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10 Home Repairs That Can Seriously Break the Bank


5
Replacing a Deck
After scrubbing down your deck, give it 48 hours to dry before applying a stain and/or resealant. Pat Glover/iStock/Thinkstock
After scrubbing down your deck, give it 48 hours to dry before applying a stain and/or resealant. Pat Glover/iStock/Thinkstock

A wooden deck adds value to your home and provides the perfect setting for summer cookouts. But if you fall behind on routine maintenance, your deck could fall prey to rot or fall apart completely. The cost of maintaining a deck is less than $100 a year, but the average cost of replacing it from the ground up is $7,000 to $10,000 [source: HomeAdvisor].

The first step to maintaining a healthy deck is to keep it clean. In the spring, clear out all leaves and twigs from between the floorboards and scrub down every wood surface with a purchased deck cleaning solution or a homemade mix of bleach and water. Once the deck dries, either apply a wood stain to refresh the color, or go straight to the sealant. Sealant is what keeps moisture out of your wood and prevents rot [source: Toht].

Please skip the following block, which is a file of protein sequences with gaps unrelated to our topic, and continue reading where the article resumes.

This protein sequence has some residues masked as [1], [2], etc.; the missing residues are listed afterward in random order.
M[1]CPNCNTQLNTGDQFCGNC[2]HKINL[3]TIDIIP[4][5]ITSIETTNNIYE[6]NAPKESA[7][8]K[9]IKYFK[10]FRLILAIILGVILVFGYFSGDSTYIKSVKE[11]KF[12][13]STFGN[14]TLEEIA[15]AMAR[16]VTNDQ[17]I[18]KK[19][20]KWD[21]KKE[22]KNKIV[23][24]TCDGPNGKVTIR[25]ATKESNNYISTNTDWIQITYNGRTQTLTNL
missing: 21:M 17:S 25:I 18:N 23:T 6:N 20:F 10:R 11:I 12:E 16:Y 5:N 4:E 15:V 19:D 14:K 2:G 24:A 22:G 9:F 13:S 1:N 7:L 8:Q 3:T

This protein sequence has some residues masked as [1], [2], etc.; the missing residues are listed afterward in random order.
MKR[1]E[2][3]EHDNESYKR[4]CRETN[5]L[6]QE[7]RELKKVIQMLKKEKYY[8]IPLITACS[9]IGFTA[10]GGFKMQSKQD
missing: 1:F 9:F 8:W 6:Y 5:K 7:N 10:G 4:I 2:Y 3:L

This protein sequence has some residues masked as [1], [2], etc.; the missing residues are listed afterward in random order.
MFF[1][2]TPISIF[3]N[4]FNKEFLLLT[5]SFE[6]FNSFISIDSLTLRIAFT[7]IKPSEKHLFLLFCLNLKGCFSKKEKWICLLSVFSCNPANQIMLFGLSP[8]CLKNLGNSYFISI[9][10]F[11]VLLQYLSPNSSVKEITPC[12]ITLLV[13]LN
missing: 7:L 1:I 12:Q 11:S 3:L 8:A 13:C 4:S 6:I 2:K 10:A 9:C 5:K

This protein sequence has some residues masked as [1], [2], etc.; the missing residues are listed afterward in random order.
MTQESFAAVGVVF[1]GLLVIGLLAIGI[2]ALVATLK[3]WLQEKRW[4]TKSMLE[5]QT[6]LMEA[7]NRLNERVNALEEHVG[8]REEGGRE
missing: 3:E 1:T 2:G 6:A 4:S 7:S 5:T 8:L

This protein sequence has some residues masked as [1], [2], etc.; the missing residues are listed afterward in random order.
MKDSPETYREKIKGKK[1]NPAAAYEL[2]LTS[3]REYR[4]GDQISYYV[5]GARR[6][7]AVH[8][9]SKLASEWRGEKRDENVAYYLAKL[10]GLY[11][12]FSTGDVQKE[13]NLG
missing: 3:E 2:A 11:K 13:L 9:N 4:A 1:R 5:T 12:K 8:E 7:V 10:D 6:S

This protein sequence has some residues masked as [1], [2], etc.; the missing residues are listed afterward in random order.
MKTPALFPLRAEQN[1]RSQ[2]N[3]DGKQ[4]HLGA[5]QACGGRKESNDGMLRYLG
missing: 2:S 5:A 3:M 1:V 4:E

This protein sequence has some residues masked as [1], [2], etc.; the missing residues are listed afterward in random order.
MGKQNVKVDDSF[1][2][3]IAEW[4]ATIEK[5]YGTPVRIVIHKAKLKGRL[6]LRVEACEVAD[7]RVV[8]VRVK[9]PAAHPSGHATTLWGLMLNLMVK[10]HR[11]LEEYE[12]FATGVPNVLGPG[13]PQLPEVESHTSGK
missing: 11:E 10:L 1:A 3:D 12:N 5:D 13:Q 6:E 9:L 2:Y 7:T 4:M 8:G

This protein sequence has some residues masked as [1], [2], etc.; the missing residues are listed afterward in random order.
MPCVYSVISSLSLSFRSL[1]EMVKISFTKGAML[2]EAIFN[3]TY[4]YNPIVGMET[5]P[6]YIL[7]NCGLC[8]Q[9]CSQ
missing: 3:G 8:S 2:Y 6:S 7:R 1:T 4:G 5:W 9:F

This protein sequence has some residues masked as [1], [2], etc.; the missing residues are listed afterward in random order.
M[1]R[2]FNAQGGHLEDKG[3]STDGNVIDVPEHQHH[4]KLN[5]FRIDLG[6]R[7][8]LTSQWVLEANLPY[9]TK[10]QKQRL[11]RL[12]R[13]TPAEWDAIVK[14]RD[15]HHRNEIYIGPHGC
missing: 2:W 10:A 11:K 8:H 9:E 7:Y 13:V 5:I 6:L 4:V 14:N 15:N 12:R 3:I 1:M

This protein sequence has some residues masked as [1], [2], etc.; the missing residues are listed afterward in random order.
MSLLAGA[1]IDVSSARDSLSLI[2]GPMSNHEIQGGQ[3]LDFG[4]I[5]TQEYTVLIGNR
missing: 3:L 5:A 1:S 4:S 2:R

At least once a year, conduct a full inspection for any sign of rot. Use a screwdriver and poke the wood gently to find soft spots. (If you can push the screwdriver more than a 1/4 inch or 6 millimeters into the wood, you have rot). Pay particular attention to the support posts and joists beneath the deck. Inspect the bottom few inches of support posts where they meet the ground and come into contact with water. If you find anything that doesn't look right, call in a carpenter to take a look [source: Toht].


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